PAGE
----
“The joke among insiders is that the initials of the International Monetary Fund actually stand for “it’s mostly fiscal,” a reference to the predilection of that organization to see all economic issues ultimately in terms of tax and expenditure policy.
“In an incisive speech on Monday, Heidi Crebo-Rediker, the chief economist at the United States State Department, challenged the I.M.F. to understand that women are central to the process of economic growth and development – and to place this fact at the center of how it interacts with member countries. (The State Department has posted a full transcript of the speech, which, along with a subsequent discussion, were held at the Peterson Institute for International Economics, where I am a senior fellow; I was not involved in organizing the event).
“By all indications, Ms. Crebo-Rediker will prevail in her discussions with the I.M.F., and this will be a very good thing. A more interesting question is how her points about the rising economic and political power of — and opportunities for — women will play out in the United States.
“At the event on Monday, far from pushing back against any of Ms. Crebo-Rediker’s suggestions, Minouche Shafik, deputy managing director at the fund, welcomed the approach and emphasized that the I.M.F. had already taken steps in this direction. It makes no sense to bias tax policy against women who work, yet that is what happens in a number of countries as Ms. Shafik emphasized (as an example, see this discussion of what is known as the marriage penalty in the United States). And expenditure policy can also make a big difference – think about parental leave or affordable and high-quality child care. By some estimates (based on Australian data), a 50 percent reduction in the cost of child care can increase the labor supply of young mothers by 6.5 to 10 percent.”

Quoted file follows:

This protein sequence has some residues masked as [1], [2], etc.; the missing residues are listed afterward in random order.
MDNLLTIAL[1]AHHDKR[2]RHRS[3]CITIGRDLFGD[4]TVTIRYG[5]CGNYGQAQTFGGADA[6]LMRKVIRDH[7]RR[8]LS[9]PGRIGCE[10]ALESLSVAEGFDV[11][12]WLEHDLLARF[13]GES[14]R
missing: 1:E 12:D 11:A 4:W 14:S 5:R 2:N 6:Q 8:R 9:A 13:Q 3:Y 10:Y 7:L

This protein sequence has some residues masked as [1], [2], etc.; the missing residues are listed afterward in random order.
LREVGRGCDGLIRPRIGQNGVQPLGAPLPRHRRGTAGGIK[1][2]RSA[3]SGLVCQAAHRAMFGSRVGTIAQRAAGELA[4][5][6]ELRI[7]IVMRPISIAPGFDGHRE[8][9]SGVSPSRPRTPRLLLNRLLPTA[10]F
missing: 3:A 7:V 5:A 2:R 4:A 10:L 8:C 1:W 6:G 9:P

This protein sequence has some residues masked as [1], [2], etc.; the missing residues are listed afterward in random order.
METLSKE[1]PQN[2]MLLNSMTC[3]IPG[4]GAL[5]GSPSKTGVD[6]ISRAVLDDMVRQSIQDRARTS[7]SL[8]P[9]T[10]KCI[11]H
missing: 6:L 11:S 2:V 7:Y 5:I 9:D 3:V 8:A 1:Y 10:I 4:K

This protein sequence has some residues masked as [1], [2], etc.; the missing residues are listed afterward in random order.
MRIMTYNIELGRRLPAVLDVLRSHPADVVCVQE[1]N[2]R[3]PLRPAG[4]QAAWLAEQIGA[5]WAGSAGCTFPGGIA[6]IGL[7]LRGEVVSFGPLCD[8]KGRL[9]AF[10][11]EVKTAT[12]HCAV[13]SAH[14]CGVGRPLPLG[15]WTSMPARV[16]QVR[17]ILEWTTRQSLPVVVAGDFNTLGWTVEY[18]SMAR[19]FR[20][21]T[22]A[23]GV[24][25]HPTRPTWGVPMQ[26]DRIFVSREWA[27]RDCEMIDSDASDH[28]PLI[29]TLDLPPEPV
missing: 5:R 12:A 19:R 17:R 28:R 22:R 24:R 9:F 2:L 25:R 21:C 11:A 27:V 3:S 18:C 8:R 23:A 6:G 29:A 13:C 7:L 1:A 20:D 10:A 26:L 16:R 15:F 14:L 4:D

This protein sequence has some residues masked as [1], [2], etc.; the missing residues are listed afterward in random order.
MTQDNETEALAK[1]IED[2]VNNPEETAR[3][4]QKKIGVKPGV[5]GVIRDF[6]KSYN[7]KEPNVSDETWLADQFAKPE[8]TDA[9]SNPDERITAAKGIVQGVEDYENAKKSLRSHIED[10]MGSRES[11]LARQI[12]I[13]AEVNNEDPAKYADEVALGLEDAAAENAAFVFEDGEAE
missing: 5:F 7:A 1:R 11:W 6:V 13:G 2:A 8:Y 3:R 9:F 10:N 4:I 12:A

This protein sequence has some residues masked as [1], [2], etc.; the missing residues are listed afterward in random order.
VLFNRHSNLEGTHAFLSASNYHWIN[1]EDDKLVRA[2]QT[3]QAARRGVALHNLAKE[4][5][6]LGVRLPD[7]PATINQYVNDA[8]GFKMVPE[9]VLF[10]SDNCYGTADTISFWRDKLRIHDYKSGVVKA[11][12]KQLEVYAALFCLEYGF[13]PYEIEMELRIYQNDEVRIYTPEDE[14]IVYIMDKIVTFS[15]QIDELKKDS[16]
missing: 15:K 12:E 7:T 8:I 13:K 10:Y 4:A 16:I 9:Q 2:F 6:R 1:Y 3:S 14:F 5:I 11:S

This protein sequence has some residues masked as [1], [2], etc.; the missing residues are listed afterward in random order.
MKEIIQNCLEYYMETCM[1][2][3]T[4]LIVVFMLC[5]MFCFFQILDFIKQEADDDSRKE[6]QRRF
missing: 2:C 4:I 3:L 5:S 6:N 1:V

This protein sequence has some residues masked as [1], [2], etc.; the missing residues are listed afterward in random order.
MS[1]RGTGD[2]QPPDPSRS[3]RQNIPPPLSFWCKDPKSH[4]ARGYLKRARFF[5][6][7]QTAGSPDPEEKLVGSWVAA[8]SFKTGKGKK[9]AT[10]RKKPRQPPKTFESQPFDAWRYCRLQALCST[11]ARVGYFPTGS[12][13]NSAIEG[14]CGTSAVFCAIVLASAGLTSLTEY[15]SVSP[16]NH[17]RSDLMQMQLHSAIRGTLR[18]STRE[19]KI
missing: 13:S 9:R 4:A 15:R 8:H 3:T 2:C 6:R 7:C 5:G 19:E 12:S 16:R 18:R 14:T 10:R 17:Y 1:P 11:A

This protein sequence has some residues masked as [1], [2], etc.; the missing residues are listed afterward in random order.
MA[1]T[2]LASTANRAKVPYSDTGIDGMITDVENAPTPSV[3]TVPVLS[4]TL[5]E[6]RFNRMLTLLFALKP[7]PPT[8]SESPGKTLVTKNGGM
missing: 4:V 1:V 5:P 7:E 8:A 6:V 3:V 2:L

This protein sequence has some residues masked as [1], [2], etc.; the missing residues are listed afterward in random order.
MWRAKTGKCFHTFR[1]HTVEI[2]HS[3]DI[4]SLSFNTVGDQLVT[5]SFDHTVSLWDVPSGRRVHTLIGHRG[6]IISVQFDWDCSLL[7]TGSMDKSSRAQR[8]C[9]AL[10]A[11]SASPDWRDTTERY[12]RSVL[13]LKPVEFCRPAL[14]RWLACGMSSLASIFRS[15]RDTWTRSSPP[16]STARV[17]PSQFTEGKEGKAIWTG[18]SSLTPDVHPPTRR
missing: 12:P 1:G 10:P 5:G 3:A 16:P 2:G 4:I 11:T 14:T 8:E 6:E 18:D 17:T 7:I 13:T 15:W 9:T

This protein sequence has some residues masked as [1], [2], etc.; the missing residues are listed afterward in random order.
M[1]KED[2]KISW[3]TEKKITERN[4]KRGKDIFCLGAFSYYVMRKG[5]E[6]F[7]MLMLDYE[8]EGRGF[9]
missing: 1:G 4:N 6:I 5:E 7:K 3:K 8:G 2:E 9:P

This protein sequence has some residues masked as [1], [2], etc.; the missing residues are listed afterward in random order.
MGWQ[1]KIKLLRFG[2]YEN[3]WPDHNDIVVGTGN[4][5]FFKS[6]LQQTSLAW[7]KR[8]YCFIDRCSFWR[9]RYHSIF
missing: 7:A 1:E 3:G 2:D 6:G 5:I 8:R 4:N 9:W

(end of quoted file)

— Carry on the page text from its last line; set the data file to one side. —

Read Simon Johnson’s full New York Times Economix Blog post here